As compared to the conventional braces, which are attached to the teeth and can only be removed by the orthodontist, the Invisalign trays are designed to be worn over the teeth, which allows better control of tooth movements, and faster treatment times.
What Dental Issues Invisalign Solve?
A 2017 research suggests that Invisalign is effective at correcting dental issues such as overbite, open bite, and underbite. It is also helpful against other crowding and spacing-related problems that can lead to gaps between teeth or cause them to get misaligned.
However, Invisalign has been modified several times by Align since its first launch, and there has not been a great deal of clinical research done to demonstrate its effectiveness against specific orthodontic issues as compared with more conventional treatments. Although, some studies have shown Invisalign to be more effective than other aligners, and its 2010 version was a good improvement that turned out pretty decent at managing teeth movement.
Dentists recommend patients wear Invisalign clear aligners for 22 hours a day. They can be taken out for eating and dental hygiene but should be worn at all other times. In the case of conventional braces, users are not allowed to eat many food items, as these can become stuck in the braces. There are no such restrictions with Invisalign because users are able to remove Invisalign aligners when they eat or drink. As with braces, however, Invisalign may increase the likelihood of dental cavities if users do not brush regularly after every meal. This is because the liners can interfere with the ability of saliva to "rinse away" food particles after eating.
Users are also warned to not use hot water for cleaning their Invisalign, as it may damage the plastic body of the aligners.
Limitations of Invisalign Treatment
Despite the comfort, ease, and oral hygiene standard that the removable Invisalign aligners offer, there are several factors that indicate that this may still not be the best option to deal with complex orthodontic malocclusion.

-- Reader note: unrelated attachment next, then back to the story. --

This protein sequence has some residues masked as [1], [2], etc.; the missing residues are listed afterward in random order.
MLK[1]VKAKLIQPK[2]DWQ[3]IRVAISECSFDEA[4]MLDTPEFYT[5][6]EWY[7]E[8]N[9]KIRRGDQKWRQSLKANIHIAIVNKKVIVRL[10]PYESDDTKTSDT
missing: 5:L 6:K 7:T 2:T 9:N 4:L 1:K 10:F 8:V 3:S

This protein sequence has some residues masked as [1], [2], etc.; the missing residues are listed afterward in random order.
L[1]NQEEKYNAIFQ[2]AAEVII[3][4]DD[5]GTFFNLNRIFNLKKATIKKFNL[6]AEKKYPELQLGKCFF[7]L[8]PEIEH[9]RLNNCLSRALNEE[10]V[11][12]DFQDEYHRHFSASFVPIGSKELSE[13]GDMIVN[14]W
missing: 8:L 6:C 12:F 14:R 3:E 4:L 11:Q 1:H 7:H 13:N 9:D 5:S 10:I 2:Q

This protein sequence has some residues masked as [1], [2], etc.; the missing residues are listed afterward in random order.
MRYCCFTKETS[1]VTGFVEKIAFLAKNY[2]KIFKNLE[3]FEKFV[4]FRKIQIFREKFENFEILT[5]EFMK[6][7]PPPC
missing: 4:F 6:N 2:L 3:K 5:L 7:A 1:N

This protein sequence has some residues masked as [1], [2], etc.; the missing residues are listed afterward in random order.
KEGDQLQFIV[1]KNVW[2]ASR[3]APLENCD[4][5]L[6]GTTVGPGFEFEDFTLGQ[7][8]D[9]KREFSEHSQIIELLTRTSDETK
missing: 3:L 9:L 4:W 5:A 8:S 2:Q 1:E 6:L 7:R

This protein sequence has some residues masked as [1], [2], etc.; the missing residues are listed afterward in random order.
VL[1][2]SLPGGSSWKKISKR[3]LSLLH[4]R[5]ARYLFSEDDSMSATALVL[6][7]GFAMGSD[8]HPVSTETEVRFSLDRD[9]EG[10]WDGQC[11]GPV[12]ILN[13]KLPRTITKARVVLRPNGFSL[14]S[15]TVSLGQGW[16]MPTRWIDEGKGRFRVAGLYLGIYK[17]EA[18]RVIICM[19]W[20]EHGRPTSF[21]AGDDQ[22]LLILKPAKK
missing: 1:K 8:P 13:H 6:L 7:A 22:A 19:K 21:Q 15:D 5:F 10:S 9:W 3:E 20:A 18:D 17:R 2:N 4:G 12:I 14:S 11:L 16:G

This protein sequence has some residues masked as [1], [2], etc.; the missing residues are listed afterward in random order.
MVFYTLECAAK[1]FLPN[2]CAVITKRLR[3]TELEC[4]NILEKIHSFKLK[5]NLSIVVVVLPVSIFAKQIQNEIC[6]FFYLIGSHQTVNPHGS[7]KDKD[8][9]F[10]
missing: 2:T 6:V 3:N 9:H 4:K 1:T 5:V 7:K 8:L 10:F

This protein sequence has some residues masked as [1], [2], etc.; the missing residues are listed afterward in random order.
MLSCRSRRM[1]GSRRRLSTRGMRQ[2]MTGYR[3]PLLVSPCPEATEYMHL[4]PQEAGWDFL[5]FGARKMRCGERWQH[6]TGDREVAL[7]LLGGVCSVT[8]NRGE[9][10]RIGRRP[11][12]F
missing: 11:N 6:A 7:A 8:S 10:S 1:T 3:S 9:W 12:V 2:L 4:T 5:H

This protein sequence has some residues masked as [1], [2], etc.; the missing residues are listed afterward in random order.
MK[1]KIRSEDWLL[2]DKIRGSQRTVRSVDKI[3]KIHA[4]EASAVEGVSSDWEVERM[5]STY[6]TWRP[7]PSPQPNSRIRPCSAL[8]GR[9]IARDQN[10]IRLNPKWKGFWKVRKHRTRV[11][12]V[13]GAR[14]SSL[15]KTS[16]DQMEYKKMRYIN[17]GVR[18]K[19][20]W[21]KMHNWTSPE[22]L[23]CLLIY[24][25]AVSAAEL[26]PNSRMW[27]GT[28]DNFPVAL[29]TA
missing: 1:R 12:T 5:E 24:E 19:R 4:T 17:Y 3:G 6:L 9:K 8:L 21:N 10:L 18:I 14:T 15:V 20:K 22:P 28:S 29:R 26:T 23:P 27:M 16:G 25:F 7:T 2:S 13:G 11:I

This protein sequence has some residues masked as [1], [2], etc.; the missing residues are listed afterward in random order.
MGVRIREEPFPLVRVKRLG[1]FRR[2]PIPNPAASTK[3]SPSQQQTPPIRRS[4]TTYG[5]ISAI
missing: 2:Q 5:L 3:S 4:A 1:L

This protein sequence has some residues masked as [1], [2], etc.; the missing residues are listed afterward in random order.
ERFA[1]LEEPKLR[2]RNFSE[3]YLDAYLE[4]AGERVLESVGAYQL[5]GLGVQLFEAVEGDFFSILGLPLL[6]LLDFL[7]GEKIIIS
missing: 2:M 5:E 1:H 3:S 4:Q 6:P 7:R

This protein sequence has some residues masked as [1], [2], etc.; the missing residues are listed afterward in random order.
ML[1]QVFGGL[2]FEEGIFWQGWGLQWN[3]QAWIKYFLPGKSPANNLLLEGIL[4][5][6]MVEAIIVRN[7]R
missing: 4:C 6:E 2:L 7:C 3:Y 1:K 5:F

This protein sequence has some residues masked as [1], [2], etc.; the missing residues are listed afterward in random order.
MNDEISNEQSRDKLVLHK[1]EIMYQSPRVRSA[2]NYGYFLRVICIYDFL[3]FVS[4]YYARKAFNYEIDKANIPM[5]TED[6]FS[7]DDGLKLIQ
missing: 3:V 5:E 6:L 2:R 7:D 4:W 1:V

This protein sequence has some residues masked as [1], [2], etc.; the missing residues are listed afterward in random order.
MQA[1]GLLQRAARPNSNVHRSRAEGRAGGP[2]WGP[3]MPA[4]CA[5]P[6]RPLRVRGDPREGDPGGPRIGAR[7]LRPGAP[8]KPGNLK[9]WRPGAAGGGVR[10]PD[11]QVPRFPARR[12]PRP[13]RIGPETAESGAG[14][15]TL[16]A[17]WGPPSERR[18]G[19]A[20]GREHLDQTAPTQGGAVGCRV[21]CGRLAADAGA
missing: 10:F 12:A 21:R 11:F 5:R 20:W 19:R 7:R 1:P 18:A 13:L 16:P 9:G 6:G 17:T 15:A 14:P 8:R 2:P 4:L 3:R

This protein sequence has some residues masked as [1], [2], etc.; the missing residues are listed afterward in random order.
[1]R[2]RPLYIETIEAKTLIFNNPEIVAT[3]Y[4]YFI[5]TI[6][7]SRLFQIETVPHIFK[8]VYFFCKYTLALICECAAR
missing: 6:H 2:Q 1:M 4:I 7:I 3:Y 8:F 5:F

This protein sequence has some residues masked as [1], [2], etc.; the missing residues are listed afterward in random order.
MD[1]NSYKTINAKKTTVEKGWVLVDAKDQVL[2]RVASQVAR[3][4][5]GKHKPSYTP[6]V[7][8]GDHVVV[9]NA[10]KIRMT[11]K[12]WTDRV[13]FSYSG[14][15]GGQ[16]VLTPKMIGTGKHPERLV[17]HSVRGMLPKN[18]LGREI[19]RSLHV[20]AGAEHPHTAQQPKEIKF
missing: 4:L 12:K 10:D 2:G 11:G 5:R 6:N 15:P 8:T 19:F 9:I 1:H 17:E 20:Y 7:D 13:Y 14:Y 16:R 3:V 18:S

- Invisalign treatment may not be as effective if a patient has applied dental bridges or crowns to their teeth in the past.
- Invisalign treatment is able to fill dental gaps of less than 6 mm only, for larger gaps the treatment is ineffective.
- In complex cases, where patients’ teeth are either twisted by more than 45 degrees or their shape is too disoriented to fit in the aligner, Invisalign treatment will not be appropriate.
- Invisalign treatment is more effective at moving front teeth than the molars, therefore, as compared to traditional braces, Invisalign may not be a better option if you wish to see all your teeth at the same height.
- Ceramic braces are able to treat severe bite problems, but Invisalign clear aligners are only effective against normal or moderate bite issues.
- The cost of Invisalign treatment varies greatly, but may offer some cost advantages over braces, especially for those who only need a small amount of correction.
Future of the Invisible Invisalign Braces
The 3D technology that is used to design Invisalign not only delivers great fitting but also gives patients an opportunity to see the pre and post-treatment impression of their aligners. Moreover, the invisible appearance has played a great role in making Invisalign a favorite choice among teenagers, as the futuristic design attracts them and relieves them from the stress of their changed look with braces.
The first Invisalign device was sold in the year 1999, and since then it has undergone various developments and changes to fit patients’ dental needs worldwide. The growing demand for Invisalign can be understood by the fact that in 2020, the market cap of Align Technology crossed the mark of $2.47 billion; out of this, 85% of revenue came from the sale of clear aligners.
Millions of young individual across the globe have adopted Invisalign treatment, and their numbers are growing fast because most of the dental problems at an early age do not require complex treatment, so as compared to braces Invisalign is a more discreet and convenient dental solution option and its effect on the busy lifestyle of adults is minimal.